PPM-S/MA A 75/25 SMA polymer polymerized in the presence of a polypentenamer using a mixture of tertiary butyl peracetate and tertiary butyl peroctoate as the catalyst/initiator.
PPM-S/MA/MMA A 66/25/9 S/MA/MMA polymerized in the presence of a polypentenamer using a mixture of tertiary butyl peracetate and tertiary butyl peroctoate as the catalyst/initiator.
Example 7 is for the purposes of comparison with the polymer of the invention described in Example 8.
TABLE V______________________________________Polymer CompositionParts by Weight Example 7 Example 8______________________________________PPM-S/MA 100 --PPM-S/MA/MMA -- 100% Rubber 13.8 14.7Izod Impact StrengthJ/m notch × 102 0.86 0.89DTUL in °C. 128 133______________________________________
As can be seen from the above, the substitution of a cyclopentene homopolymer for polybutadiene produces very comparable results indicating that the effects shown do not depend on the use of polybutadiene.
This Example sets forth the comparative data upon which FIG. 1 is based.
In each case the polymer was prepared in the manner described in Example 1 except for the addition of 1,3,5-trimethyl-2,4,6-tris(3,5-di-tert-butyl-4-hydroxybenzyl)benzene as antioxidant and the use of the catalyst combination of Example 4.
The intention was to produce a series of polymers differing only in methyl methacrylate content and styrene content. In practice this is very difficult because the initial feed can only be roughly tailored to produce a desired composition without considerable trial and error testing.
It has, however, been found that DTUL increases by 0.7° C. for each 1% decrease in the amount of rubber in the polymer and it increases 1.7° C. for every 1% rise in the proportion of maleic anhydride in the polymer.
Thus, in Table VI (below) the figures for DTUL actually measured are followed by a figure in parentheses which is the DTUL corrected to 14.0% rubber and 26% maleic anhydride and expressed to the nearest degree centigrade.
TABLE VI______________________________________ % Izod Methyl J/m TestBase % Maleic Meth- DTUL notch Com-Rubber Anhydride acrylate °C. × position2______________________________________16.6 24 0 123(128) 1.14 A13.1 26 7 133(132) 0.97 B14.1 26 7 133(133) 1.08 C14.7 25 9 133(135) 0.89 D13.6 26 15 133(133) 1.04 E12.6 26 19 127(126) 1.11 F14.4 26 19 128(128) 1.11 G15.1 28 21 131(128) 1.22 H13.4 26 23 126(126) 1.49 I______________________________________
From the above Table VI it can be seen that around 15% methyl methacrylate a gradual decrease in DTUL begins. A graph of these (corrected) results appears in FIG. 1.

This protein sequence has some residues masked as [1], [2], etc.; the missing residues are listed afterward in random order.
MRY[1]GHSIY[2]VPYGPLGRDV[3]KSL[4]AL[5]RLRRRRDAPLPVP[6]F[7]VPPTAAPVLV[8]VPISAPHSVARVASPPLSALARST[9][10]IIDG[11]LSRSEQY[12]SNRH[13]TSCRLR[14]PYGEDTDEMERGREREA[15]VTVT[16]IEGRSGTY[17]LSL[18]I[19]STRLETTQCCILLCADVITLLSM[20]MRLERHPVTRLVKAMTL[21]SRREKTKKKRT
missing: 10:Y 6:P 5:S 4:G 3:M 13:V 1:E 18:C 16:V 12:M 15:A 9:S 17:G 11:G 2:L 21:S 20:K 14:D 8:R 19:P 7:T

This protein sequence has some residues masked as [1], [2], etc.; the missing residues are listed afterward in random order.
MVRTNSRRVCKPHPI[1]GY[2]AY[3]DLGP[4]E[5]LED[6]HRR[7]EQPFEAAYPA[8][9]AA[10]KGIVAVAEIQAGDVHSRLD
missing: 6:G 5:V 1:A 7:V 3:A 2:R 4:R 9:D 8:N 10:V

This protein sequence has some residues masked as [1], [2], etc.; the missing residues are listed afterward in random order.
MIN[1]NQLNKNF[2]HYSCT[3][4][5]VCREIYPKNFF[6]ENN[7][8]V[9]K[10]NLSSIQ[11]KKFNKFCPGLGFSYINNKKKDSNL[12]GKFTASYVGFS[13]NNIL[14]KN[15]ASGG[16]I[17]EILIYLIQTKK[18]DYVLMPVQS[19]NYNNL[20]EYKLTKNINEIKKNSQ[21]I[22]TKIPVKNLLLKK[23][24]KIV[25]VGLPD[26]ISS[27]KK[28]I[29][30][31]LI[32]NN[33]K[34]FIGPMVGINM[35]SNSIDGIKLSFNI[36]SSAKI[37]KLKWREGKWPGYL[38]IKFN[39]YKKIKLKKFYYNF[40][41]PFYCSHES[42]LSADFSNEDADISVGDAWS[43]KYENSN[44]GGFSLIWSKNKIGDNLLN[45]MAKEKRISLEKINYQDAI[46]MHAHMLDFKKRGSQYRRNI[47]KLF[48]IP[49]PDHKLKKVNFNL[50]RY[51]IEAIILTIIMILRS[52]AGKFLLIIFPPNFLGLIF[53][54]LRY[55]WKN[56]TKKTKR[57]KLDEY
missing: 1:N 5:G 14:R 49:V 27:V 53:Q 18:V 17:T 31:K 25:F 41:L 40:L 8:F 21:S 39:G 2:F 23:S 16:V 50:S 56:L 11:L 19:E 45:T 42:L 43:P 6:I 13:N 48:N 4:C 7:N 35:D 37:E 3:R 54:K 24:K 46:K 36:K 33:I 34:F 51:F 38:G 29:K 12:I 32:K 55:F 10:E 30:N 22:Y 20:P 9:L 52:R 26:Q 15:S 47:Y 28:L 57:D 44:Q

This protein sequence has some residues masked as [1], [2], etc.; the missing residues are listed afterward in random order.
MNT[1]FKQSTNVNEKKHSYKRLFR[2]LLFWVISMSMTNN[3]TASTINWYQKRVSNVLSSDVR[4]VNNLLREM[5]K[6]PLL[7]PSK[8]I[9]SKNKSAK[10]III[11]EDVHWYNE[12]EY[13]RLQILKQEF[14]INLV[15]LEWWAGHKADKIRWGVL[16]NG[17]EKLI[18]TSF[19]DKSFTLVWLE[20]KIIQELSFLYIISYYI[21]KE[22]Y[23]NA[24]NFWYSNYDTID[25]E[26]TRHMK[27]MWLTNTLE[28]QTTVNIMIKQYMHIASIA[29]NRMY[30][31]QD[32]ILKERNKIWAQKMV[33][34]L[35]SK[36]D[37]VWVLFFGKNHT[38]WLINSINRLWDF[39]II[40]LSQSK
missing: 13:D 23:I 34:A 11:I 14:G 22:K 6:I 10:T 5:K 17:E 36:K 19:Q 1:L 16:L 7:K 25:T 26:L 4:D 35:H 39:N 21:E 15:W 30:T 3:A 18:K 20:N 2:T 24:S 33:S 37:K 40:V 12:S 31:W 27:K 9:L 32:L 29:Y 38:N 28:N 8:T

It can also be seen that although the effect is slightly distorted by a non-constant rubber level, the increasing methyl methacrylate content leads to a clear improvement in impact strength.
This Example shows the decrease in temperature at which thermal degradation begins with the increase of the methyl methacrylate content.
Polymers having the compositions described below were subjected to thermogravimetric analysis using a duPont Model 950 Thermogravimetric Analyzer. The heating rate used was 20° C. per minute. The "initial decomposition temperature" (IDT) was that at which 0.5% weight loss was observed.
The compositions were tested: (A) without a stabilizer; (B) using 0.5% by weight of a 2,6-di-tertiary butyl- p-cresol stabilizer; and (C) using a mixture of 0.5% by weight of each of the stabilizer of (B) and 1,3,5-trimethyl-2,4,6-tris(3,5-di-tert-butyl-4-hydroxybenzyl)benzene.
The results obtained are set forth in Table VII.
TABLE VII______________________________________THERMOGRAVIMETRIC ANALYSIS OF RM-S/MA/MMAPOLYMERS IDT% Rubber % MMA A B C______________________________________11.3 7 295-300° C. 300° C. 305° C.14.5 12 260-265° C. 265° C. 300° C.13.1 15 250-255° C. 255° C. 295° C.12.6 19 225-230° C. 230° C. 295° C.15.4 25 225-230° C. -- 270° C.______________________________________
The results in Table VII show that the temperature at which the polymer begins to decompose decreases with increasing MMA content but that the choice of a suitable stabilizer can be very effective in controlling this trend below about 20% methyl methacrylate content.
These Examples show the improvement obtained using a high-cis rubber, that is a polybutadiene containing over 90% of cis 1,4-polybutadiene units.
The polymer used in Example 11 was prepared as follows: